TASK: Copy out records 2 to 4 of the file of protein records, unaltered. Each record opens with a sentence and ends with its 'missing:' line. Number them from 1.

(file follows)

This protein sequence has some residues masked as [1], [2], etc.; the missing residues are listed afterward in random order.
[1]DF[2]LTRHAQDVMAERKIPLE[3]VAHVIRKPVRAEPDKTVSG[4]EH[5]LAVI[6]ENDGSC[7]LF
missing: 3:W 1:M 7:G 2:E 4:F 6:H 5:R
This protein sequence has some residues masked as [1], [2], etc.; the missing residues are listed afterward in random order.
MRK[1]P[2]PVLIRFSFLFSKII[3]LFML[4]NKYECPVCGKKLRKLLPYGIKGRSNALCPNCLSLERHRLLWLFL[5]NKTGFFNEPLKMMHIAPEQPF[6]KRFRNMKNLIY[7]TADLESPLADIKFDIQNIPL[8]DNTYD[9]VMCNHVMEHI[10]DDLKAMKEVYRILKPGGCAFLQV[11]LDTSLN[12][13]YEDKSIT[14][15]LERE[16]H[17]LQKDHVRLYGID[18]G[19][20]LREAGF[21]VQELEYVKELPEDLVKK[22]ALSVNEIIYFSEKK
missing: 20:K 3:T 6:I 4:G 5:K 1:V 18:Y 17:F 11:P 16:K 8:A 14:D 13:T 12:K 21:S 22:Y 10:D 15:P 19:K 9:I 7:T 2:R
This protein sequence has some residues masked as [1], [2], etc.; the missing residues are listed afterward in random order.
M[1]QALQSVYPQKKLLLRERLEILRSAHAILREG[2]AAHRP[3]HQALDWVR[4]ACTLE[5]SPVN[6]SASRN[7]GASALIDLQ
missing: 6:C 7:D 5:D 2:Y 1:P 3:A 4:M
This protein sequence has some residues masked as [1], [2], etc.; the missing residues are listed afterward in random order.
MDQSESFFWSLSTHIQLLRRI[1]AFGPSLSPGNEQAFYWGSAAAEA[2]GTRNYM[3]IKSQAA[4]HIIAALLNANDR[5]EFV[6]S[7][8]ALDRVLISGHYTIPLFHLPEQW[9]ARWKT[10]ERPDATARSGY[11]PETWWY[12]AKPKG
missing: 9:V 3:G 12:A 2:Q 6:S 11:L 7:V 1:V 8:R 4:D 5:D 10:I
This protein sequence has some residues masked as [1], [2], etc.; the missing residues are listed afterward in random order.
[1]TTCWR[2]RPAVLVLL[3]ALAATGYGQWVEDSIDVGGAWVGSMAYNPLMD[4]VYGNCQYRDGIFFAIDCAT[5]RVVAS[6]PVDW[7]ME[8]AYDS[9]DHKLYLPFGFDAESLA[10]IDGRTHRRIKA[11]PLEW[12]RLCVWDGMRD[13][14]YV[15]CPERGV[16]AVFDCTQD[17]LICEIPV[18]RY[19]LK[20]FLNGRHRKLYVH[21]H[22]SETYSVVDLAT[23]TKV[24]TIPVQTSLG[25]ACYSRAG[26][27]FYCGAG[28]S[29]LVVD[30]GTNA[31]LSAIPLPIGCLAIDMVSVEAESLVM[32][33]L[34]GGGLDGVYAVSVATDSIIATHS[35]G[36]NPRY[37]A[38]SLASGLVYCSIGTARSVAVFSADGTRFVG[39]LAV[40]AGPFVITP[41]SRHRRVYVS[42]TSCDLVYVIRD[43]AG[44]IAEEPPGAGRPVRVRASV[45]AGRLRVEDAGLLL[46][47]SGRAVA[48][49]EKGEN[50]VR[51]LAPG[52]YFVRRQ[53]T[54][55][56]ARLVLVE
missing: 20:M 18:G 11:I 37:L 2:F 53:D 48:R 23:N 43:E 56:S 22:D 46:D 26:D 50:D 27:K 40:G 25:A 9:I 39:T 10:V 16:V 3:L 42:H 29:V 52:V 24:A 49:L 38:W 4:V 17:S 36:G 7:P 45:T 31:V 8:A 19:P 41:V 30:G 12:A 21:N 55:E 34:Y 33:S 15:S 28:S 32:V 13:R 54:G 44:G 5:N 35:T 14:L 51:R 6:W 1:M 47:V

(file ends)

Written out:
This protein sequence has some residues masked as [1], [2], etc.; the missing residues are listed afterward in random order.
MRK[1]P[2]PVLIRFSFLFSKII[3]LFML[4]NKYECPVCGKKLRKLLPYGIKGRSNALCPNCLSLERHRLLWLFL[5]NKTGFFNEPLKMMHIAPEQPF[6]KRFRNMKNLIY[7]TADLESPLADIKFDIQNIPL[8]DNTYD[9]VMCNHVMEHI[10]DDLKAMKEVYRILKPGGCAFLQV[11]LDTSLN[12][13]YEDKSIT[14][15]LERE[16]H[17]LQKDHVRLYGID[18]G[19][20]LREAGF[21]VQELEYVKELPEDLVKK[22]ALSVNEIIYFSEKK
missing: 20:K 3:T 6:I 4:G 5:K 1:V 18:Y 17:F 11:P 16:K 8:A 14:D 13:T 12:K 21:S 22:Y 10:D 15:P 19:K 9:I 7:T 2:R
This protein sequence has some residues masked as [1], [2], etc.; the missing residues are listed afterward in random order.
M[1]QALQSVYPQKKLLLRERLEILRSAHAILREG[2]AAHRP[3]HQALDWVR[4]ACTLE[5]SPVN[6]SASRN[7]GASALIDLQ
missing: 6:C 7:D 5:D 2:Y 1:P 3:A 4:M
This protein sequence has some residues masked as [1], [2], etc.; the missing residues are listed afterward in random order.
MDQSESFFWSLSTHIQLLRRI[1]AFGPSLSPGNEQAFYWGSAAAEA[2]GTRNYM[3]IKSQAA[4]HIIAALLNANDR[5]EFV[6]S[7][8]ALDRVLISGHYTIPLFHLPEQW[9]ARWKT[10]ERPDATARSGY[11]PETWWY[12]AKPKG
missing: 9:V 3:G 12:A 2:Q 6:S 11:L 7:V 1:V 8:R 4:D 5:D 10:I